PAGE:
What I've learned teaching Britain's inmates

For the past seven years, Coracle CEO James Tweed has been providing laptops to prisoners so they can learn in their cells. Here's what he’s learned 
James Tweed
James Tweed in a prison

Imagine you were sent to prison for the worst mistake you ever made in your life. Imagine spending years locked up. 

Imagine emerging today into a world that has been totally transformed in the time you were away. Where a digital revolution has taken place and affected every part of society. 

When you went inside, the internet wasn't central to everything, social media wasn't huge and smartphones were on the horizon. The world has changed and now you've just emerged into it and you don't even have a phone.

This is the reality for many people leaving prison today and it’s not good for anyone. The UK’s reoffending rate is incredibly high with more than 50 percent of prisoners reoffending within two years of being released.  I work with these people every day and I see their challenges.

I am the founder and CEO of Coracle, which provides inmates at 86 prisons in England and Wales with access to education in their cells through laptops. In April 2023, Coracle won a King’s Award for promoting opportunity. Our mission is to end digital exclusion.

Here are five things I’ve learned which I’d like everyone in business to know about. 

1 Prisoners are poorly educated

Prisoners often have very negative views of education and a remarkably high number were excluded as children. In the wider UK population, permanent exclusion from school is rare, roughly 0.1 per cent. In the prison population, 42 per cent were permanently excluded while 63 per cent have been removed from school at some point. 

There is a much higher than average occurrence of learning difficulties and special educational needs. I have met people with dyslexia, ADHD and all manner of other learning problems. Some of these people are obviously very bright. But it’s easy to see why they found school so challenging.

2 Prisoners want to work

Prisoners spend most of their time locked up in cells and they are incredibly bored. It’s not uncommon for some to spend 23 hours per day in these tiny rooms, so they are eager for any kind of meaningful activity. Most want to work and will gladly take shifts as cleaners, cooks or other roles. But often, prisoners have to make a choice between work or education. Work is almost always better paid than education. If there was one thing I’d change in a flash it’s this insidious choice between work and learning.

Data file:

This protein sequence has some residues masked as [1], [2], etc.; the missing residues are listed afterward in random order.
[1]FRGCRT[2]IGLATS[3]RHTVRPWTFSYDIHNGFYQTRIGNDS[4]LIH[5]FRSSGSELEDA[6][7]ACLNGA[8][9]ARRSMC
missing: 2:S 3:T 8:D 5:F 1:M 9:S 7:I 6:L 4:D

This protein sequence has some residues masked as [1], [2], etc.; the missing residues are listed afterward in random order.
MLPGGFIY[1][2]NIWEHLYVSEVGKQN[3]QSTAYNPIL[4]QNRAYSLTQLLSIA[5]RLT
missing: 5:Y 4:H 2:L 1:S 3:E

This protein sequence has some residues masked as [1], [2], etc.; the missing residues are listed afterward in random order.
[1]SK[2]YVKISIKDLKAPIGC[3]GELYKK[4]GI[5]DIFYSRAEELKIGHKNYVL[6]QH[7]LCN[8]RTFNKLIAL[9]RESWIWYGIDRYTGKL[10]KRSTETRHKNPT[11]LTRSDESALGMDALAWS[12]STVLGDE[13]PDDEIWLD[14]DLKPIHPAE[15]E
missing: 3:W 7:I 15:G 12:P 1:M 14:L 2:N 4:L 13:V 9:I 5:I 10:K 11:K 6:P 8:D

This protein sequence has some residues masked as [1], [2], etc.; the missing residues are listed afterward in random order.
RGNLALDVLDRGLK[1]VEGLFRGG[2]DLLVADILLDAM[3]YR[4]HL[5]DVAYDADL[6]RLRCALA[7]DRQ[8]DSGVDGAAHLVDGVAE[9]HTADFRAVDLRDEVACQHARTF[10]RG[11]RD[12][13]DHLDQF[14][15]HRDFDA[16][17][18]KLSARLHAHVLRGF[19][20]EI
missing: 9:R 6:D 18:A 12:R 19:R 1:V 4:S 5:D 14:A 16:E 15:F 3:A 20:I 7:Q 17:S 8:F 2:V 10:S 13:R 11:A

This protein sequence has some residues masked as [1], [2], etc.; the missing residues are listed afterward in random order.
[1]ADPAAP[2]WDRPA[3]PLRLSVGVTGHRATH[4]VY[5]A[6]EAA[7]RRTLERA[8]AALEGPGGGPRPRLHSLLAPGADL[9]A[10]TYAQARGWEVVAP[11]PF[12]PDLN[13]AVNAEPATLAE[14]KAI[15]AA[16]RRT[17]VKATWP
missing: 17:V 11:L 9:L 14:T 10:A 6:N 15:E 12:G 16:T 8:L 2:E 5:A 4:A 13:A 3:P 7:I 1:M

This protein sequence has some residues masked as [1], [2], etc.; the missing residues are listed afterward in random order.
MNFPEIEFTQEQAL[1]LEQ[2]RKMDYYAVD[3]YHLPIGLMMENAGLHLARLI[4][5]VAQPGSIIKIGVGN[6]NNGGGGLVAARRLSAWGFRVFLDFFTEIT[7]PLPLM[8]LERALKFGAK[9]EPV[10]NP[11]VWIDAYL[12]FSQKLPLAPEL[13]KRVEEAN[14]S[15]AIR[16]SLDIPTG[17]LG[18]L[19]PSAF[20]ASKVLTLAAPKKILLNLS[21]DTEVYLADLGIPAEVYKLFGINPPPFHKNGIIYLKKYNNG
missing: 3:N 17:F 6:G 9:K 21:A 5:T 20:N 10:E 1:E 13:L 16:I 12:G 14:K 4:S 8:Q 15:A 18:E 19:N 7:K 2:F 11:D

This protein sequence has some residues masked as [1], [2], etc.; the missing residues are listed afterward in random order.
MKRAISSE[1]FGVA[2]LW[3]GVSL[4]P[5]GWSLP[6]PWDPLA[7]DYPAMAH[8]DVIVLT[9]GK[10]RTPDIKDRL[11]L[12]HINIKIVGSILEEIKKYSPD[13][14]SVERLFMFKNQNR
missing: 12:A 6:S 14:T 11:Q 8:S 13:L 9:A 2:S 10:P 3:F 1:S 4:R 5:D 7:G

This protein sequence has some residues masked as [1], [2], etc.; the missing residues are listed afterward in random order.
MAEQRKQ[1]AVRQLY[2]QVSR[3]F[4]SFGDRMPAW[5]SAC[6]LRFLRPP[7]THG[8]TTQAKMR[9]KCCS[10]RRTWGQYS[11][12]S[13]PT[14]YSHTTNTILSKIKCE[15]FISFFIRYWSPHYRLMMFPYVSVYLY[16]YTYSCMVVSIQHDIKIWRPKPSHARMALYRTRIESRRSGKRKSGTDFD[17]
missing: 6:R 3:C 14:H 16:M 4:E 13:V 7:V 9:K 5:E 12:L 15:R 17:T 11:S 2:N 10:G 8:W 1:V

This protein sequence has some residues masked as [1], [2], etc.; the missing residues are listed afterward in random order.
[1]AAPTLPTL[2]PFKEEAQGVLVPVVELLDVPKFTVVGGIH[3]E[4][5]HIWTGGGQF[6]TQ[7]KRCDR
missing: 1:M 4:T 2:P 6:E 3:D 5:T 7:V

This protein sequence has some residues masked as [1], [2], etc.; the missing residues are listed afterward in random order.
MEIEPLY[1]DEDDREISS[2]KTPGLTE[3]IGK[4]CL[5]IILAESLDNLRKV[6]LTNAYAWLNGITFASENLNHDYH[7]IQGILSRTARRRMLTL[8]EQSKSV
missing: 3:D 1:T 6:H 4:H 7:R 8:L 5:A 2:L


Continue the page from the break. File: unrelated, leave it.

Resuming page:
3 Prisoners need hope

Many of those serving time are dejected and desperate for some kind of horizon. We’ve come to realise the laptops we provide are so popular because they offer prisoners hope. Prisoners control very little about their existence. They are told when to eat, sleep, wash and exercise. They can’t even turn off lights. Our laptops are the one thing in their lives they can actually control. They provide some glimmer of hope that they may one day be able to control their lives. It’s a truly humbling experience to issue a Coracle laptop to a prisoner and see their reaction. These laptops are highly prized and treasured by those who are allowed to use them.

4 Prisoners are incredibly isolated

I’ve seen prisoners emerge with no ability to look after themselves. One man given day release after many years inside was given a mobile phone and told to call if he needed help. However, he came back dejected as he simply didn’t know how to make a call.  Prisoners are released every day into a digital world where they often have no relevant skills, often have no CV or even a basic ability to look after themselves. 

There’s virtually no internet in prison, which leads to an enormous disconnect between them and the rest of the population. I often find myself explaining my cultural references - one prisoner I met had never even heard of Sky TV. Prisoners are an incredibly isolated group and this causes big issues when they are released.  

5 We can do better

There are some excellent people working in the prison estate, but the sector is seriously under-staffed and under-resourced. Many employers I meet are keen to do more and there are some very progressive people that really want to help those with criminal records to reintegrate.

We waste billions on reoffending every year - the Ministry of Justice estimates that we spend £18bn a year as a result of reoffending. Imagine the impact we would have if we spent a few percent of that amount in a different way.

Written by
James Tweed
Coracle CEO
February 20, 2024
Written by
February 20, 2024